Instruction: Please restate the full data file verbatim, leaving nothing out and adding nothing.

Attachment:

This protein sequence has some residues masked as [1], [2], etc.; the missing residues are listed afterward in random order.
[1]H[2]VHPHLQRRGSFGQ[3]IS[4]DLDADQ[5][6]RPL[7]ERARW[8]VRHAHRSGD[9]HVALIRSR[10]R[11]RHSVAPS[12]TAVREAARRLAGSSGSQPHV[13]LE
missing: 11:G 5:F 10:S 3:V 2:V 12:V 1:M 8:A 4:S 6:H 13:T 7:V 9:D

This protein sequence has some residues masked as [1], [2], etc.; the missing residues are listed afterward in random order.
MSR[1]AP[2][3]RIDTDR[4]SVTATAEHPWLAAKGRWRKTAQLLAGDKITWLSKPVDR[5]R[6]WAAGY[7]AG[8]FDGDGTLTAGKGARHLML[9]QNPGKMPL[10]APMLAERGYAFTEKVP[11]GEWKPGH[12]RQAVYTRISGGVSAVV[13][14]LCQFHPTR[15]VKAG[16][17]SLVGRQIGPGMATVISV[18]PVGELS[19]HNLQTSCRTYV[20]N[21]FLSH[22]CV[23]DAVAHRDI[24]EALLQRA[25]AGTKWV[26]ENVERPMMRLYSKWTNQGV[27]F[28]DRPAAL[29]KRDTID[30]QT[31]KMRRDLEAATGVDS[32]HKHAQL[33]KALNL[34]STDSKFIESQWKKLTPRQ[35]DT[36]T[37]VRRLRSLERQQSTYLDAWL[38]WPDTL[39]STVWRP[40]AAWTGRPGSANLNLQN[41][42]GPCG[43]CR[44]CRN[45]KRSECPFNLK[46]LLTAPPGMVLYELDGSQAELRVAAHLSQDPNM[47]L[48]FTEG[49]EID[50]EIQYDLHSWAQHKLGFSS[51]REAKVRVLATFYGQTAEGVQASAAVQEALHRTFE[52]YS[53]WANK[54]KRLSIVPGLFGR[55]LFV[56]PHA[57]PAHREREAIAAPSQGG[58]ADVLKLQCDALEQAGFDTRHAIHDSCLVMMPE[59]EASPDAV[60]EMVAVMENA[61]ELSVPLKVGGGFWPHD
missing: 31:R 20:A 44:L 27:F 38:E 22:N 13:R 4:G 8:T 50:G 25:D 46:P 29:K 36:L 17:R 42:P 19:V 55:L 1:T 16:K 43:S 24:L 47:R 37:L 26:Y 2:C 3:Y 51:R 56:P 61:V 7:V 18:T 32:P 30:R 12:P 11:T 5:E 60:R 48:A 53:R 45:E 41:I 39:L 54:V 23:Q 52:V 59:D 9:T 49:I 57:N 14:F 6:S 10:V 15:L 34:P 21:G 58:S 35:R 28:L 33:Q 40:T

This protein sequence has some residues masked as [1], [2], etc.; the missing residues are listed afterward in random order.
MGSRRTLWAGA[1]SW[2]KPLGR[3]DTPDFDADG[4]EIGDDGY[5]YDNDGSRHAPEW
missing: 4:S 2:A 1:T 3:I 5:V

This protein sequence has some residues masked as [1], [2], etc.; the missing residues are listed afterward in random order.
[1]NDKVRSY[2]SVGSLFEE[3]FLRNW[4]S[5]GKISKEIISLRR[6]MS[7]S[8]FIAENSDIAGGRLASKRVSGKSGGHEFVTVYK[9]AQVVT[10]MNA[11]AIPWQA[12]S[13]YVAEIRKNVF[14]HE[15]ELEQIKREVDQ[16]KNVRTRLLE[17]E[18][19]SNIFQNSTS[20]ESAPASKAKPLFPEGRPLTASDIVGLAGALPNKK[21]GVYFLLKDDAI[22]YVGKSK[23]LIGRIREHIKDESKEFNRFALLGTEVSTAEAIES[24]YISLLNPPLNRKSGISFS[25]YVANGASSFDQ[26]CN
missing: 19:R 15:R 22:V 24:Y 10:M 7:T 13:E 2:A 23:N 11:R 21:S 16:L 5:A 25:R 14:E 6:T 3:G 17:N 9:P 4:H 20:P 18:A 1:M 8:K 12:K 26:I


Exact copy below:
This protein sequence has some residues masked as [1], [2], etc.; the missing residues are listed afterward in random order.
[1]H[2]VHPHLQRRGSFGQ[3]IS[4]DLDADQ[5][6]RPL[7]ERARW[8]VRHAHRSGD[9]HVALIRSR[10]R[11]RHSVAPS[12]TAVREAARRLAGSSGSQPHV[13]LE
missing: 11:G 5:F 10:S 3:V 2:V 12:V 1:M 8:A 4:S 6:H 13:T 7:V 9:D

This protein sequence has some residues masked as [1], [2], etc.; the missing residues are listed afterward in random order.
MSR[1]AP[2][3]RIDTDR[4]SVTATAEHPWLAAKGRWRKTAQLLAGDKITWLSKPVDR[5]R[6]WAAGY[7]AG[8]FDGDGTLTAGKGARHLML[9]QNPGKMPL[10]APMLAERGYAFTEKVP[11]GEWKPGH[12]RQAVYTRISGGVSAVV[13][14]LCQFHPTR[15]VKAG[16][17]SLVGRQIGPGMATVISV[18]PVGELS[19]HNLQTSCRTYV[20]N[21]FLSH[22]CV[23]DAVAHRDI[24]EALLQRA[25]AGTKWV[26]ENVERPMMRLYSKWTNQGV[27]F[28]DRPAAL[29]KRDTID[30]QT[31]KMRRDLEAATGVDS[32]HKHAQL[33]KALNL[34]STDSKFIESQWKKLTPRQ[35]DT[36]T[37]VRRLRSLERQQSTYLDAWL[38]WPDTL[39]STVWRP[40]AAWTGRPGSANLNLQN[41][42]GPCG[43]CR[44]CRN[45]KRSECPFNLK[46]LLTAPPGMVLYELDGSQAELRVAAHLSQDPNM[47]L[48]FTEG[49]EID[50]EIQYDLHSWAQHKLGFSS[51]REAKVRVLATFYGQTAEGVQASAAVQEALHRTFE[52]YS[53]WANK[54]KRLSIVPGLFGR[55]LFV[56]PHA[57]PAHREREAIAAPSQGG[58]ADVLKLQCDALEQAGFDTRHAIHDSCLVMMPE[59]EASPDAV[60]EMVAVMENA[61]ELSVPLKVGGGFWPHD
missing: 31:R 20:A 44:L 27:F 38:E 22:N 13:R 4:G 8:T 50:G 25:D 46:P 29:K 36:L 17:R 42:P 19:V 55:L 1:T 16:K 43:S 24:L 47:R 37:L 26:Y 2:C 3:Y 51:R 56:P 61:V 7:V 18:T 32:P 30:R 12:P 11:T 5:E 60:R 48:A 53:R 45:E 41:I 39:L 54:V 23:Q 52:V 59:D 9:T 49:I 57:N 14:F 6:S 10:V 15:L 34:P 21:G 58:S 35:R 28:L 33:Q 40:T

This protein sequence has some residues masked as [1], [2], etc.; the missing residues are listed afterward in random order.
MGSRRTLWAGA[1]SW[2]KPLGR[3]DTPDFDADG[4]EIGDDGY[5]YDNDGSRHAPEW
missing: 4:S 2:A 1:T 3:I 5:V

This protein sequence has some residues masked as [1], [2], etc.; the missing residues are listed afterward in random order.
[1]NDKVRSY[2]SVGSLFEE[3]FLRNW[4]S[5]GKISKEIISLRR[6]MS[7]S[8]FIAENSDIAGGRLASKRVSGKSGGHEFVTVYK[9]AQVVT[10]MNA[11]AIPWQA[12]S[13]YVAEIRKNVF[14]HE[15]ELEQIKREVDQ[16]KNVRTRLLE[17]E[18][19]SNIFQNSTS[20]ESAPASKAKPLFPEGRPLTASDIVGLAGALPNKK[21]GVYFLLKDDAI[22]YVGKSK[23]LIGRIREHIKDESKEFNRFALLGTEVSTAEAIES[24]YISLLNPPLNRKSGISFS[25]YVANGASSFDQ[26]CN
missing: 19:R 15:R 22:V 24:Y 10:M 7:T 13:E 2:A 23:N 11:R 21:S 16:L 5:A 25:R 14:E 6:T 3:G 17:N 9:P 4:H 20:P 18:A 1:M 8:K 12:K 26:I